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3 Reasons to Stop Eating Honey

3 Reasons to Stop Eating Honey

 

Unique among all God’s creatures, only the honeybee improves the environment and preys not on any other species.” ~ Royden Brown

From the basil plant a strong hum sounds, soft wings vibrate the air, endlessly searching for nectar. To truly watch these amazing creatures plunder and absent-mindedly pollinate these tiny white flowers makes one wonder how such a small creature could make such a large difference in our lives.

Yet without the humble bee:

-The food on your table.
-The flowers in your garden.
-The clothes on your back.

Might just disappear.

Bees* pollinate nearly 80% of all fruit, vegetable and seed crops in the U.S. We may be able to spray noxious fertilizers and pesticides on plants to “rid” ourselves of some problems (and create new ones). But we have yet to create a chemical that can successfully pollinate large crops. Nonetheless, we have still created an agricultural system that is in danger of killing one of its strongest contributors, in the pursuit of easy pollination and honey.

We’ve been tricked into believing that honey is simply a byproduct of the essential pollination provided by farmed honeybees. Did you know though that the honeybee’s wild counterparts (such as bumblebees, carpenter and digger bees) are much better pollinators? They are also less likely than farmed honeybees to be affected by mites and Africanized bees. The issue is that these native bees can hibernate for up to 11 months out of the year and do not live in large colonies. Thus, they do not produce massive amounts of honey. Enter the $157 million dollar a year honey industry and three reasons you should stop eating honey today.

*Although there are numerous species of bees that pollinate flowers/crops, this job has been disproportionately taken over by farmed honeybees.

Next: Three reasons to stop eating honey.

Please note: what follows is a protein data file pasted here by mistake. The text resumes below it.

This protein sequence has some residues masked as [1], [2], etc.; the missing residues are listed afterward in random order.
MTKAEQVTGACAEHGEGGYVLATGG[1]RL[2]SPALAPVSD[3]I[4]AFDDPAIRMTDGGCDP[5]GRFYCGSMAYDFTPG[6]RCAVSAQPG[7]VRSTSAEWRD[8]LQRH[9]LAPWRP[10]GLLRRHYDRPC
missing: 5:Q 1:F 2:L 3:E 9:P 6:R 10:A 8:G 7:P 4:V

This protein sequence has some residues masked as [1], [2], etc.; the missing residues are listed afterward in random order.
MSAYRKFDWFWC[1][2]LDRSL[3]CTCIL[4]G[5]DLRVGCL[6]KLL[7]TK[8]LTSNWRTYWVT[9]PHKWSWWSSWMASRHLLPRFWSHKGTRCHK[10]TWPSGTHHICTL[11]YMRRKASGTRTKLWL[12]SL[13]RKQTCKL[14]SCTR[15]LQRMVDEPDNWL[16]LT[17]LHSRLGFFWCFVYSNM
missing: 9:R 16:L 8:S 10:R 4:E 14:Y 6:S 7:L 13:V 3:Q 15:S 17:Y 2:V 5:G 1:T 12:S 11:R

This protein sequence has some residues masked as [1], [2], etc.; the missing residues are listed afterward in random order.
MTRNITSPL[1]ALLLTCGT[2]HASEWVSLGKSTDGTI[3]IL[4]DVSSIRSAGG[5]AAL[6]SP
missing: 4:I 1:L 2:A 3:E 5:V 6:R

~Photograph by Alisa Rutherford-Fortunati

Give the bees a break:

While you may spread a heaping tablespoon of honey on your morning toast without thinking, creating each drop is no small feat. To make one pound of honey, a colony must visit over two million flowers, flying over 55,000 miles, at up to 15 miles per hour to do so. During a bee’s lifetime, she will only make approximately one teaspoon of honey, which is essential to the hive for times when nectar is scarce, such as during winter. At times there may be an excess of honey in the hive, but this amount is difficult to determine and large-scale beekeepers often remove all or most of the honey and replace it with a sugar or corn syrup substitute. It’s no wonder bees are disappearing.* Can you imagine someone removing all the fruit juice from your house and replacing it with fruit-flavored soda? It may still give you energy, but eventually it will probably make you sick.

*I’ll speak more about this in the next section

Another thing to think about while you sit by your beeswax candle and contemplate the lives of these little fellows is that bees must consume approximately eight pounds of honey to produce each pound of wax! And the more we take from them (bee pollen, royal jelly, propolis) the harder these creatures must work and the more bees are needed, which isn’t good news for a population that is dwindling.

When you see a jar of honey, you may think of the sweet cartoon hives depicted in childhood stories such as Winnie the Pooh. But most hives are now confined to large boxes (a completely foreign shape to bees) that are jostled and shipped around the country to pollinate crops and produce honey. This is stressful and confusing to the bees’ natural navigation systems. Along the way, bees are lost and killed, and may spread diseases from one infected hive to another. The practice of bee farming often limits the bees’ diet to monoculture crops (*hint hint* blueberry, clover, lavender honey), introduces large amounts of pesticides into their systems and causes the farmed bees to crowd out the native wild pollinators that may have been otherwise present. Beekeepers (even small-scale backyard beekeepers) will also kill the queens if they feel the hive is in danger of swarming (fleeing their file cabinet shaped homes) or drones* that they deem unnecessary to honey production.
Honey is meant as a health food; a health food for bees. The more we interfere with their natural processes, both by relying on farmed honeybees as pollinators (rather then other native wild bees, insects or animals) and to feed our desires for “sweets,” the closer we’re coming to agricultural disaster.